# Tag Info

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This is supposed to be an all-purpose math site, and obviously not everyone in the world who has a math question knows how to use latex. Although learning latex is not so very hard, it is not trivial either, and assuming that people must have this skill in order to get continued service seems like a clear violation of the intended scope of the site. Also,...

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Yes. Yes. A thousand times yes. Markdown provides enough methods to draw attention to different parts of text, though bold and italic and even bold italic, not to forget block quotes when one wishes to quote a large section of text, to make using colors via MathJax completely unnecessary. Not only that, but a post written in a rainbow of colours is ...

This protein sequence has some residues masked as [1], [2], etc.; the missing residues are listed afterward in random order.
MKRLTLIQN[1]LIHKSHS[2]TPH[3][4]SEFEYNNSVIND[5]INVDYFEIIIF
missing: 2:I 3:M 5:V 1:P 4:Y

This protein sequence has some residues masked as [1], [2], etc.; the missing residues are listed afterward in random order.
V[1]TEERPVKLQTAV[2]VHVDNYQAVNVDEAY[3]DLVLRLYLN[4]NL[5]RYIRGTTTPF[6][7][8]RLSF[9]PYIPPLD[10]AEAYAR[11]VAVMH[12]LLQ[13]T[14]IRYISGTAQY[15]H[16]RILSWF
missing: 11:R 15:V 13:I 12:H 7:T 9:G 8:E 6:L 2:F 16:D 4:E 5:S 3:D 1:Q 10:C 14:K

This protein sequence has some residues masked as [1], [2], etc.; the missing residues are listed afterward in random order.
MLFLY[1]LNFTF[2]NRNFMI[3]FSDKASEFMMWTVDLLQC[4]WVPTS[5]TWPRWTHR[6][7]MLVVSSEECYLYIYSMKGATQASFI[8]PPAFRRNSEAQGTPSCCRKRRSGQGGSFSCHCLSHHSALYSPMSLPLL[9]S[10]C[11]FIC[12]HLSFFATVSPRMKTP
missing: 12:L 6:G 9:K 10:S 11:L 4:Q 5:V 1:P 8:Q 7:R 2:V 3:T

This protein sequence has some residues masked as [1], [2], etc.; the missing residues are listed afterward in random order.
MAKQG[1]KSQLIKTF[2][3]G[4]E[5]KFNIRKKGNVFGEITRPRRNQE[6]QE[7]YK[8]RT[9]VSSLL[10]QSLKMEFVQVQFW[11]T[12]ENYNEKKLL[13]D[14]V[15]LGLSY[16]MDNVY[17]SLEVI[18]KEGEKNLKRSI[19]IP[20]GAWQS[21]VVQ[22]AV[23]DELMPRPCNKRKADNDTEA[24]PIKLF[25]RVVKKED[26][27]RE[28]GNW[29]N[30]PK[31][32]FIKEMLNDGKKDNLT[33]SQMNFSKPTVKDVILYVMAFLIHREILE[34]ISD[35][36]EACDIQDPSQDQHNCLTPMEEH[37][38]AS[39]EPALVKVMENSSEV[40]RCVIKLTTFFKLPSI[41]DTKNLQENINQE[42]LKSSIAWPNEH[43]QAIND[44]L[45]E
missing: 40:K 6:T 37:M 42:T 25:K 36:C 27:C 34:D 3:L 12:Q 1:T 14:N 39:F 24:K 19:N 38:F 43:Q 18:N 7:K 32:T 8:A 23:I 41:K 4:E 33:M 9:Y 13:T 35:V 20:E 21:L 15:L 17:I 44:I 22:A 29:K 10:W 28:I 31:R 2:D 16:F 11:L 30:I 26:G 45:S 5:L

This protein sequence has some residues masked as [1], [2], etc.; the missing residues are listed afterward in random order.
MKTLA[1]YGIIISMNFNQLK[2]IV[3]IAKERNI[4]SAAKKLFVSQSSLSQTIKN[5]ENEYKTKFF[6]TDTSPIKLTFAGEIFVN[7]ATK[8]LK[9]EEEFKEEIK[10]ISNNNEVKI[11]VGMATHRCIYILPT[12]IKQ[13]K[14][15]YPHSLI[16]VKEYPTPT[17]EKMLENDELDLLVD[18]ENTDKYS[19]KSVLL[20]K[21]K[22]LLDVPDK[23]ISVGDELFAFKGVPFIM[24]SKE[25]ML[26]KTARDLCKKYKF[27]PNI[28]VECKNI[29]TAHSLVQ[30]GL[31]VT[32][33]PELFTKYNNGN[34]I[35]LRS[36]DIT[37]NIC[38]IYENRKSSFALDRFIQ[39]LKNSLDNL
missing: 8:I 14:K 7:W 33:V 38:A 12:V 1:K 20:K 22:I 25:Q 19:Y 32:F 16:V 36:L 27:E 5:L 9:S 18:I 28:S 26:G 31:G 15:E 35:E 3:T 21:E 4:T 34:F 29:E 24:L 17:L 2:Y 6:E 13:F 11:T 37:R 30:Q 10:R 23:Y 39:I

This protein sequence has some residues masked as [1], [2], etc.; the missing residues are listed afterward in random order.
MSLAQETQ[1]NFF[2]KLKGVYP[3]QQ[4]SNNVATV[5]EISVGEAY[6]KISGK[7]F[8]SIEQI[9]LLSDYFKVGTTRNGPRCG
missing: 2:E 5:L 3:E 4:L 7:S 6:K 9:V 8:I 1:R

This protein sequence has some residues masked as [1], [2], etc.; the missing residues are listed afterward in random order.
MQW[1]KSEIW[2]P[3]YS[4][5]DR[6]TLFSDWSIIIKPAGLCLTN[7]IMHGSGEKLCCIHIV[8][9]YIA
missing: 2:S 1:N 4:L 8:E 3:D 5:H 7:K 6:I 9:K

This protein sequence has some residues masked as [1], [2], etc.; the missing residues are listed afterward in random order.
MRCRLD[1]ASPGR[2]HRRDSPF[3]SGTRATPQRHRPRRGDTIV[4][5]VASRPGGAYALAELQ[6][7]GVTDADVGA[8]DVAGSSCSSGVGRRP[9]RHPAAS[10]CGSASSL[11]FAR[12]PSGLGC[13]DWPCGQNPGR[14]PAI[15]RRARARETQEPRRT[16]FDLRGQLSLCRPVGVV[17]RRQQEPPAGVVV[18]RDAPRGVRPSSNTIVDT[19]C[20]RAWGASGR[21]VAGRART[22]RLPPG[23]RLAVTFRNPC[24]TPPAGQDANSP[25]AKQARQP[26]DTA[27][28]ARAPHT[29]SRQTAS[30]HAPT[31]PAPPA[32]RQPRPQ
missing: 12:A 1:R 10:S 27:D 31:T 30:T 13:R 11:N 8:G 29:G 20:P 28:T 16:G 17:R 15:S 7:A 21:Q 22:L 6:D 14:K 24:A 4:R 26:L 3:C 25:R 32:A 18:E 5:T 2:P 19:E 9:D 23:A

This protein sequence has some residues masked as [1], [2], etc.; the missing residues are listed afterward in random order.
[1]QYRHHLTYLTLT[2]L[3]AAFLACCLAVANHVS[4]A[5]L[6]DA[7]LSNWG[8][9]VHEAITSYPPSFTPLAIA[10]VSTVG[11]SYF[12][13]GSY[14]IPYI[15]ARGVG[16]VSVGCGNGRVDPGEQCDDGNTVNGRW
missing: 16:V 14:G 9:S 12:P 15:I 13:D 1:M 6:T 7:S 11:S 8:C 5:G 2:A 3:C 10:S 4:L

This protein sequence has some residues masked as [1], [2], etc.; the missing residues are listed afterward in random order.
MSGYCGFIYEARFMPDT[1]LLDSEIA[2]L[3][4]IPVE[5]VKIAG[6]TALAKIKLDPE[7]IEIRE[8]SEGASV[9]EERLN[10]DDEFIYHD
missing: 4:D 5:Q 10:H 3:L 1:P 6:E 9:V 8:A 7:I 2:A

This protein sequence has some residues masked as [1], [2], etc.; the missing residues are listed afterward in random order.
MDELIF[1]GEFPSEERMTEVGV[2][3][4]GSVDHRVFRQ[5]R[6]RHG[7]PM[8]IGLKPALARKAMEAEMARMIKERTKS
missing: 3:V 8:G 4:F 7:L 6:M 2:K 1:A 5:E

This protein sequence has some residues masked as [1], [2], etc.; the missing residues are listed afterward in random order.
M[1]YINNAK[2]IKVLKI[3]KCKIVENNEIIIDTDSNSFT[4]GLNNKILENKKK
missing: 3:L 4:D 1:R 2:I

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Please note the sarcasm. I don't see any $\color{purple}{\text{problem}}$ with this, adding $\color{red}{\text{c}}\color{orange}{\text{o}}\color{green}{\text{l}}\color{blue}{\text{o}}\color{purple}{\text{r}}$ to text shouldn't reduce $\color{#12dd13}{\text{readibility}}$, nor should any other $\LaTeX$, such as $\boxed{\text{boxes}}$ $\require{cancel}\cancel{... 26 Testing alternate way of implementing spoiler $$\require{action} \require{enclose} \toggle{ x\cdot 0 = 0\quad\enclose{roundedbox}{\text{ Click this for derivation }} }{ \begin{array}{rll} x\cdot 0 &= \mathtip{x\cdot 0 + 0}{0 \text{ is additive identity}} \\ &= \mathtip{x\cdot 0 + (x\cdot 0 + -(x\cdot 0))}{ -(x\cdot 0) \text{ is additive inverse ... 24 Disclaimer: I'm part of the MathJax team. Also, this got a bit long. tl;dr Try out NVDA with MathPlayer 4 on Firefox here on math.SE JAWS 13 is a bit old (2011) and the situation of screenreaders with respect to math and the web has changed drastically since then. As already mentioned, JAWS 16 was the first version to introduce direct MathML support but as ... 23 I am delighted that you are considering this issue. I am slightly red/green color blind. It is nearly impossible for me to see the block quotes on math.stackexchange. A light grey background would solve the problem completely for me. A solid or dotted black line along, say, the left the border could serve to distinguish a block quote from piece of computer ... 22 In your special case we can get away with the built-in \triangledown to represent the lines connecting each vertex. We can also make use of \odot to represent each ringed node:$$\begin{array}{ccc}\hline\text{Case}&\text{Coxeter diagram}&\text{Vertex configuration}\\\hline\text{1 ringed node}&{}^{\boldsymbol p}\hspace{-0.15cm}{\Huge\triangledown}... 21 (I'm a new user so I don't have anything to contribute as far as norms here go, but I'm really interested in how to effectively convey information in an accessible way!) Like others have said, the most obvious downside is colorblind people and people using screen readers. Colorblind people will miss information and so you should make sure the color doesn't ... 20 Colored text can be useful. I can only think of one example at the moment, which is for highlighting correspondences between different parts of a piece of text, like so:$\frac{d}{dx} (\color{red}{x^3} + \color{blue}{x^2}) = \color{red}{3x^2} + \color{blue}{2x}Colored text is not useful for merely emphasizing or highlighting a bit of text; italics or bold ... 18 There are three approaches for line breaks. As pointed out in the comments, Approaches 2 and 3 produce the same HTML output when rendered on the page. Approach 1: Press "Enter" twice Output: Hi Bye Code: Hi Bye Approach 2: Two spaces at end of line Output: Hi Bye Code: Hi Bye There are two spaces after "Hi." That is, the text looks like: Hi&... 16 Although there are some great comments above, one thing no one has mentioned is people who use assistive technology like screen readers. Having the mathematics clearly marked as mathematics (as oppose to "fake" mathematics using other HTML tricks) makes it much easier to properly voice the mathematics for screen readers. Although few screen readers ... 15 Some decide instead of typing the actual text of the question, typesetting formulae with LATEX and using plotting software, it would be better for them to avoid the effort Okay, hold on. You seem to be under the impression that computer typesetting and plotting is easy. Something anyone who uses this site should have in their skillset. Do you really expect ... 13 Simple solution: don't abuse MathJax to colour your text. 12 Since my comment under the other answer got about three times more votes than the answer, maybe it's worth converting it into a full answer: The correct way would be, as far as I can tell, to convert the brackets into opening and closing delimiters through the use of \mathopen and \mathclose: \forall x \in \mathopen{]} -1, 1 \mathclose{[}, f(x) > 0 $$\... 11 (I've never used Meta before -- I noted there's no answer yet, but a lot of comments, so I hope I'm not doing something wrong) To first give an example of what I would consider good coloring; I like the explanation of Fourier Transform, on betterexplained and technically copied from altdevblogaday): To be fair, he could have made it a little easier for ... 11 You can do it, but you need to use large squares and hide their height and depth using \smash. It helps to use a definition or two. Here is one approach: \def\smallstrut{\Space{0em}{.6em}{.2em}} \def\cbox#1{\textstyle\smash{\color{#1}{\Rule{1em}{.8em}{.2em}}}\smallstrut} \begin{smallmatrix} \cbox{red}\cbox{teal}\cbox{green}\cbox{blue}\\ \cbox{red}\cbox{... 11 Use mathjax for mathematics, not for text formatting. The mathjax italics happen because mathjax thinks "abcde" is just a string of variables. 10 You can use \limits to get that as in \sum\limits_{i=n}^\mathbb{N}\frac1{i^2}. However, this severely messes with the interline spacing. code: \sum\limits_{i=n}^\mathbb{N}\frac1{i^2} You can also use \displaystyle as in \displaystyle\sum_{i=n}^\mathbb{N}\frac1{i^2}. However, this really messes with interline spacing. code: \displaystyle\sum_{i=n}^\... 10 As suggested in other posts about this issue, you can use <sup> or <sub>. It is probably not optimal, but at least doable within the limitations of the software. See: How do I use a small font size in questions and answers? You can also support a related feature requests Allow the <small> tag and Markdown extension for really small tiny ... 10 You are not supposed to write a greeting at the start of the question. There is a script in place that removes certain common forms of greetings (or at least what appears to be like one, there are rare false positives). Of course there are ways to fool the script, but you should not. 10 As far as I know, math SE does not have a formal style guide so (as the comments to your question indicate) there is no one correct answer to where the punctuation should go. If the correctness is your main concern then I would suggest consulting a style guide and, should anyone then question your decision, you can point them to the style guide as your ... 9 I don't there's been any recent change; this is how things have always worked. To get a single line break, put two spaces at the end of the line - for example, **Theorem** adsfdf *proof*: asdfdsaf produces Theorem adsfdf proof: asdfdsaf 9 Another possibility is to use \smash to stop MathJAX from adjusting the line spacing to accomodate mathematical expressions:$$\begin{align} \smash{\sum_{i=1}^n}F_{2i-1}&=F_1+F_3+F_5+\cdots+F_{2n-1}\\ &=1+2+5+\cdots+F_{2n-1}\\ &=F_{2n}\\ \end{align} \begin{align} \smash{\sum_{i=1}^n}F_{2i-1}&=F_1+F_3+F_5+\cdots+F_{2n-1}\\ &=1+2+5+... 9 Plain\mathrm{\TeX}$defines \mathcode$="405B \mathcode$="505D \delcode$="05B302 \delcode$="05D303 and$\mathrm{\LaTeX}$does essentially the same. One could get extensible French brackets by something like \def\lfb{\delimiter"405D303 } \def\rfb{\delimiter"505B302 } Compiling the following file \def\lfb{\delimiter"405D303 } \def\rfb{\delimiter"... 9 To reiterate what was said in a comment, that's not really possible, except in a way on mobile. It is possible though to hide text as a spoiler. Like this (hover over it to show, click to fix it, on mobile one has to click but this is even indicated). The syntax is >! Text That is sometimes used, but it is not really convenient as it takes up the full ... 8 The following: $$\left.\begin{array}{c} 5\\ 6 \end{array} \right] \quad 2\quad \left[\begin{array}{c} 1\\ 2 \end{array}\right.$$ is produced by $$\left.\begin{array}{c} 5\\ 6 \end{array} \right] \quad 2\quad \left[\begin{array}{c} 1\\ 2 \end{array}\right.$$ You can make the number smaller and/or add space by including blank lines, e.g. $$\left.\begin{... 7 This answer to a similar question (as linked to in the comments by Martin Sleziak) suggests the hack of$$\tag*{$\blacksquare$}$$, which looks like the following: ...and the proof is complete.$\tag*{$\blacksquare$}\$ Frustratingly, it takes a new line. But I do not think this is an issue, as issues go!